Gayton celebrated Saturday afternoon with a large group of friends and five generations of family at Ross Memorial Healthcare, an assisted living facility in Kennesaw.
While Gayton was dressed up and the life of the party, making jokes and smiling, she claimed the day was not so extraordinary.
“I just think I am normal, like everyone else,” Gayton said, adding it was only her 72nd, 82nd or 92nd birthday at the most.
Gayton was the oldest of seven siblings, with one baby sister and five brothers.
Their father was a farmer during the Great Depression, growing cotton and watermelon, the latter being the more lucrative, a family member said.
“That was the money crop,” said Gayton’s son, Harold Gayton, 84, who, like his mother, has lived his whole life in Acworth.
Harold Gayton said both his grandparents later worked for Unique Knitting Mills in Acworth.
Gertie Gayton only completed grammar school before staying at home to help in the fields.
“I didn’t like it when I had to do it,” she said.
Harold Gayton remembers being told his aunt always tried getting out of farm work by pretending to be sick. But the time his mother fibbed, telling her father she was too sick to work, Harold Gayton said his grandfather told Gertie Gayton she was allowed to go home, but would have to spend the time in the garden.
During World War II, Gertie Gayton worked with mostly women at the Bell Aircraft Corporation in Marietta, installing hydraulic tubing for the B-29 bomber planes, Harold Gayton said.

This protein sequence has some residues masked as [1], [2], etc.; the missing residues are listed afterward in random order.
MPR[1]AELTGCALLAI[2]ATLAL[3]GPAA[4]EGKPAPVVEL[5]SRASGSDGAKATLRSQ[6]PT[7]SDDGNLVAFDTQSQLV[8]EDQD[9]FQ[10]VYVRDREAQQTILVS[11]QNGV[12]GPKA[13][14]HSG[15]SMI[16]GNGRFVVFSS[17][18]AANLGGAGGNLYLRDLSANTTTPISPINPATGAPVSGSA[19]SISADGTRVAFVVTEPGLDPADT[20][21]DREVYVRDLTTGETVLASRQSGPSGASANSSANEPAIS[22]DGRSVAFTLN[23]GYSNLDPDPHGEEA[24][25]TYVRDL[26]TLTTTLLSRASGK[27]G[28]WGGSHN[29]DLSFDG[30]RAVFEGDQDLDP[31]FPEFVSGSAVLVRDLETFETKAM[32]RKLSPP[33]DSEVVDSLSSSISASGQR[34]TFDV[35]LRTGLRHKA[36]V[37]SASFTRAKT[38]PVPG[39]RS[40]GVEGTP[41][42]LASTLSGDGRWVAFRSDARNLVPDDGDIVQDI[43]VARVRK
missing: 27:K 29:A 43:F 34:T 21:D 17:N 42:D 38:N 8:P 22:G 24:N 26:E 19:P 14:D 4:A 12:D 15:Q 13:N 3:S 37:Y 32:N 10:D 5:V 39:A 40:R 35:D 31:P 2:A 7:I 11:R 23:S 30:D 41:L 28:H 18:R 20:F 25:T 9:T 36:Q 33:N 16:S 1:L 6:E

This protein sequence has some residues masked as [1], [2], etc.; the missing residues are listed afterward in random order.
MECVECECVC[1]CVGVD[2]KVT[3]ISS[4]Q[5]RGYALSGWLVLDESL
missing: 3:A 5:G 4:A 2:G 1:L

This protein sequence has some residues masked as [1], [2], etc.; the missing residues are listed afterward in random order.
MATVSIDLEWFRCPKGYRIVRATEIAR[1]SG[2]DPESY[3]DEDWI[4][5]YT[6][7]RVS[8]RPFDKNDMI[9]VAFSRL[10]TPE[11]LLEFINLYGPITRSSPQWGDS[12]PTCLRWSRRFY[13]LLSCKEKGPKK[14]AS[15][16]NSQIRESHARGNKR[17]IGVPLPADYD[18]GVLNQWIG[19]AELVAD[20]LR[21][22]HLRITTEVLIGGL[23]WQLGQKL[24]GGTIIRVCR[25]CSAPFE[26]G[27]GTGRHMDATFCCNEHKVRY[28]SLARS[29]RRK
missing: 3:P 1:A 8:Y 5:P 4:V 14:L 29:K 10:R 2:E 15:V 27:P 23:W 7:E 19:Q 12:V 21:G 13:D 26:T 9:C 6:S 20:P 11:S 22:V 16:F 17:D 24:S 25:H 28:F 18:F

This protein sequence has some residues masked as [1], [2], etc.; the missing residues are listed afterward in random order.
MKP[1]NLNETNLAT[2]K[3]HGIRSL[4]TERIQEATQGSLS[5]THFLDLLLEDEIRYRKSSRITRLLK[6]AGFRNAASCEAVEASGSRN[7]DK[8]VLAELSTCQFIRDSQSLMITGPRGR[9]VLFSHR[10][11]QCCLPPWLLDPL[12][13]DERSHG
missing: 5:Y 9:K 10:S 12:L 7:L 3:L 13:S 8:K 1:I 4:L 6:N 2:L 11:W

Later, Gertie Gayton returned to school at a local business college, which led to her 25-year-career doing clerical work.
While growing up in a mostly rural farming community, Gertie Gayton said, “There wasn’t anything to do.”
However, she did go dancing with her future husband, Howard Gayton, whom she married in 1929.
Howard Gayton was a Baptist preacher, and the couple were members of Shady Grove Baptist Church for over 50 years. Howard Gayton died in 1992 and is buried near the church.
The family describes him as handsome and tall, but strict.
“You walked the line,” said Randy Bennet, 56, a grandson who lives in Kingston.
The couple had three children, but their youngest, Billy, died at 18 months old from pneumonia.
“I just got through it,” Gertie Gayton said.
At the party Saturday, the family said Gertie Gayton has always been tenacious.
Harold Gayton remembers when he was 15 years old and took his mother for a ride around their house on his motorcycle. But only that one time around.
Gertie Gayton and her husband would venture to hot springs in Arkansas to dip in the mineral baths. Later in life, she traveled with friends on “leisure time trips” to Branson, Mo.
At the gathering Saturday afternoon, Harold Gayton was choked up to see all the guests who came to celebrate.
“I am at a loss for words really,” he said. “The family has always been close, and that is the way it ought to be.”
Every family member has a favorite dish of Gertie Gayton’s cooking, including chicken dumplings, biscuits, salmon patties and chocolate cake.
Gertie Gayton has three grandchildren, three great-grandchildren and four great-great-grandchildren.
Jack Cantrell, 10, was one of the great-great-grandsons at the celebration on Saturday.
“I think it is pretty great,” he said about Gertie Gayton’s turning 100 years old.